Of course what the Fed stimulus has really done is simply allowed the 1% to get a whole lot richer to the point of wealth inequality spiraling out of control in the decades ahead, leading us likely to a dystopia in an unfair and unequal version of Big Tech capitalism.
Of course the Fed has to say that’s its done all of these things for the people, employment numbers and the labor market. Women in the workplace have been set behind likely 15 years in social progress due to the pandemic and the Fed’s response.
While the 89% lost during the Great Depression would be virtually impossible today, thanks to ongoing intervention from the Federal Reserve and Capitol Hill, a correction of 20% to 50% would be pretty fair and simply return the curve back to a normal trajectory as interest rates go back up eventually in the 2023 to 2025 period.
It’s very unlikely the market has taken Fed tapering into account (priced-in), since the euphoria of a can’t miss market just keeps pushing the markets higher. But all good things must come to an end.
Earlier this month, the U.S. Bureau of Labor Statistics released inflation data from July. This report showed that the Consumer Price Index for All Urban Consumers rose 5.2% over the past 12 months.
While the Fed and economists promise us this inflation is temporary, others are not so certain. As you print so much money, the money you have is worth less and certain goods cost more. Wage gains in some industries cannot be taken back, they are permanent — in the service sector like restaurants, hospitality and travel that have been among the hardest hit.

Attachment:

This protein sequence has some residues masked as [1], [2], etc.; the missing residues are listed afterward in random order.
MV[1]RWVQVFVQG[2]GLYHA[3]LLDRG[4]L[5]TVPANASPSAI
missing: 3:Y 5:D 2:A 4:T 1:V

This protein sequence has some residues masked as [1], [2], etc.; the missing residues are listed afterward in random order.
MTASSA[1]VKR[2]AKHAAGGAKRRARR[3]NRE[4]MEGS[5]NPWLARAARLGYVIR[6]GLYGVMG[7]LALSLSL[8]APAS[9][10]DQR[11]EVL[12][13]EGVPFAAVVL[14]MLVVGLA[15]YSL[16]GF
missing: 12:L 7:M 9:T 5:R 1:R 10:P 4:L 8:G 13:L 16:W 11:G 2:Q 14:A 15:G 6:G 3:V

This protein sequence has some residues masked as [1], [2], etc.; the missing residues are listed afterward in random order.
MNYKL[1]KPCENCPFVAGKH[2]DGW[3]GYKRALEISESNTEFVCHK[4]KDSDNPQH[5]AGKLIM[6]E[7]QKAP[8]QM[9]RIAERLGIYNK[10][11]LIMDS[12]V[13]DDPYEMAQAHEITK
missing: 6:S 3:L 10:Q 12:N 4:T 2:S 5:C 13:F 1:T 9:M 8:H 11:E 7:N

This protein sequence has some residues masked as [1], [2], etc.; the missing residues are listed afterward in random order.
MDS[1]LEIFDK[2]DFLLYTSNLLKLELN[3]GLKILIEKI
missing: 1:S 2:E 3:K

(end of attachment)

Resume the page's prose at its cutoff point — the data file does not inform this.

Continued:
The pandemic has led to a paradigm shift in the future of work, and that too is not temporary. The Great Resignation means white collar jobs with be more WFM than ever before, with a new software revolution, different transport and energy behaviors and so forth.
Climate change alone could slow down global GDP in the 21st century. How can inflation be temporary when so many trends don’t appear to be temporary? Sure, the price of lumber or used cars could be temporary, but a global chip shortage is exasperating the automobile sector.
The stock market isn’t even behaving like it cares about anything other than the Fed, and its billions of dollars of buying bonds each month. Some central banks (like the European) will start to taper about December 2021. However Delta could further mutate into a variant that makes the first generation of vaccines less effective.
Such a macro event could be enough to trigger the correction we’ve been speaking about. So stay safe, and keep your money safe.
The Last Dance of the 2009 bull market could feel especially more painful because we’ve been spoiled for so long in the markets. We can barely remember what March 2020 felt like. Some people sold their life savings simply due to scare tactics by the likes of Bill Ackman.